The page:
Capturing cases to a digital teaching file or tickler file system remains a surprisingly cumbersome process. We can send individually selected cases or whole series to a specific destination folder for future reference, but this does not allow us to capture the images to a structured teaching file, to de-identify the studies for Health Insurance Portability and Accountability Act purposes, or to facilitate offline access. An Integrating the Healthcare Enterprise profile, Teaching file and Clinical trial Export (TCE), describes a way to select, deidentify, and then export images and descriptive information from a PACS to a teaching file system. Unfortunately, no commercial PACS vendor or advanced visualization vendor currently supports this profile.
We still have no way to efficiently share images with clinicians, research collaborators, or other healthcare workers outside our own facility. In 1993, we printed film for outside clinicians, amounting to approximately 5% of our volume of studies. We found this to be less than satisfactory because of the limited quality of the dynamic range of digital films and the extra resources and time required to print and send the films. We now transfer studies in DICOM format onto CDs-a process that brings with it new problems, inefficiencies, and quality issues. The creation of CDs requires additional time for technologists or administrators to burn, handle, and mail or give the CDs to patients. Programs embedded on the CDs frequently require administrative access that clinicians do not have on their own PCs, use software that conflicts with other programs, or use nonintuitive software. We have as many complaints about the CDs now as we used to have with printed films.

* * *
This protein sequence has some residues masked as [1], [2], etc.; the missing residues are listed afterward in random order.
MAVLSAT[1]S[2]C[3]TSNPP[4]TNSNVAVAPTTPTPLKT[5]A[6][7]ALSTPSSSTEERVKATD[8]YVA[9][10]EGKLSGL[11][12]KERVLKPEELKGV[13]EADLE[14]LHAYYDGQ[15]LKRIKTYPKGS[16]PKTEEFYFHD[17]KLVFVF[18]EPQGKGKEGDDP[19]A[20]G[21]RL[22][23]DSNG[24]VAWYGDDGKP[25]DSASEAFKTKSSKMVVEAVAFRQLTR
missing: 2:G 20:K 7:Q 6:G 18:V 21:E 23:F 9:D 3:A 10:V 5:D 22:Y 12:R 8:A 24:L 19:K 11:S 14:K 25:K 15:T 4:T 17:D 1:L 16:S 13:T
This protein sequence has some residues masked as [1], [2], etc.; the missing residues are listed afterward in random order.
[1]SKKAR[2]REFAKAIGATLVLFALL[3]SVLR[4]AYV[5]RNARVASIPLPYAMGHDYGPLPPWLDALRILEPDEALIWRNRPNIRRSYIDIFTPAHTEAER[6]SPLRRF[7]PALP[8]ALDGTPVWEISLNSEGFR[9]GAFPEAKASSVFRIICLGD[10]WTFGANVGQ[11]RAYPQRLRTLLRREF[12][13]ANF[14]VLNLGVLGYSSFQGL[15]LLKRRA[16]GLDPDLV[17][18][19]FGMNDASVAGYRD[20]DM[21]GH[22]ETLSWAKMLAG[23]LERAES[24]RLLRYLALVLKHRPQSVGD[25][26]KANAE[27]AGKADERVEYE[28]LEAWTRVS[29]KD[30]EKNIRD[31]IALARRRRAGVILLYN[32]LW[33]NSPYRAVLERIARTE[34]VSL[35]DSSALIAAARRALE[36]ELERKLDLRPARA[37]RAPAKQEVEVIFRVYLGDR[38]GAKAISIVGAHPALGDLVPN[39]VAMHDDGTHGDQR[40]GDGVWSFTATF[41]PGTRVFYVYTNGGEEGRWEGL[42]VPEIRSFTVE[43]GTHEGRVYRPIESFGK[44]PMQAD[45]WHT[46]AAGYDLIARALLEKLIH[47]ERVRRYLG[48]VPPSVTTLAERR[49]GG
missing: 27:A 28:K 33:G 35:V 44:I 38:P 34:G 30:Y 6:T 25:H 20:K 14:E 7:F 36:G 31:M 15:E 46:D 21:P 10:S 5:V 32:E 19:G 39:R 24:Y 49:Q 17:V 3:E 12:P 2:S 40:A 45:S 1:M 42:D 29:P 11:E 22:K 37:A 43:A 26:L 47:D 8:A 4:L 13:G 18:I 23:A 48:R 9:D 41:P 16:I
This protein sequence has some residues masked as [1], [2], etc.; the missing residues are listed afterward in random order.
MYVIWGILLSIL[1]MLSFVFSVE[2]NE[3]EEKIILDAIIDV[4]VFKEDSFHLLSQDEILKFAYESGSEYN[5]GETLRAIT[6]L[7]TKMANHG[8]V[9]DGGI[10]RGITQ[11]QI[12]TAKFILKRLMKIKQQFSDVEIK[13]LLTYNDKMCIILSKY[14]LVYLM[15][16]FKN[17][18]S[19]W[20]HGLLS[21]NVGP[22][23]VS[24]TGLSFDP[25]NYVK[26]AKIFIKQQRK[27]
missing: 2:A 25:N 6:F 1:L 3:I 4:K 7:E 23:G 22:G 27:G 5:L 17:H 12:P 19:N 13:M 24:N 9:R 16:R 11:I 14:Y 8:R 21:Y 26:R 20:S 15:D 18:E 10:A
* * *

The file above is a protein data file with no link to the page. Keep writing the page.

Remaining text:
The amount of time required to retrieve images to our workstations has not improved. In fact, image retrieval time has actually increased slightly because of the complexity of imaging studies and the number of images per study. Solutions are available in the larger world of electronic information management. Large image sets, such as Google Earth and MapQuest maps, are not stored locally on a PC but are “streamed” on an as-needed basis to the user. This approach allows almost immediate on-demand review of images.
It is likely that medical imaging will transition to server-side rendering using this type of streaming technology over the next few years. However, only a minority of PACS vendors are currently investigating or offering this technology.
PACS has not had a fundamental impact on the ways in which we communicate urgent/important findings to our colleagues. We have faster turnaround on reports but do not know whether these reports have actually been reviewed, much less acted upon. Communication is still primarily one way.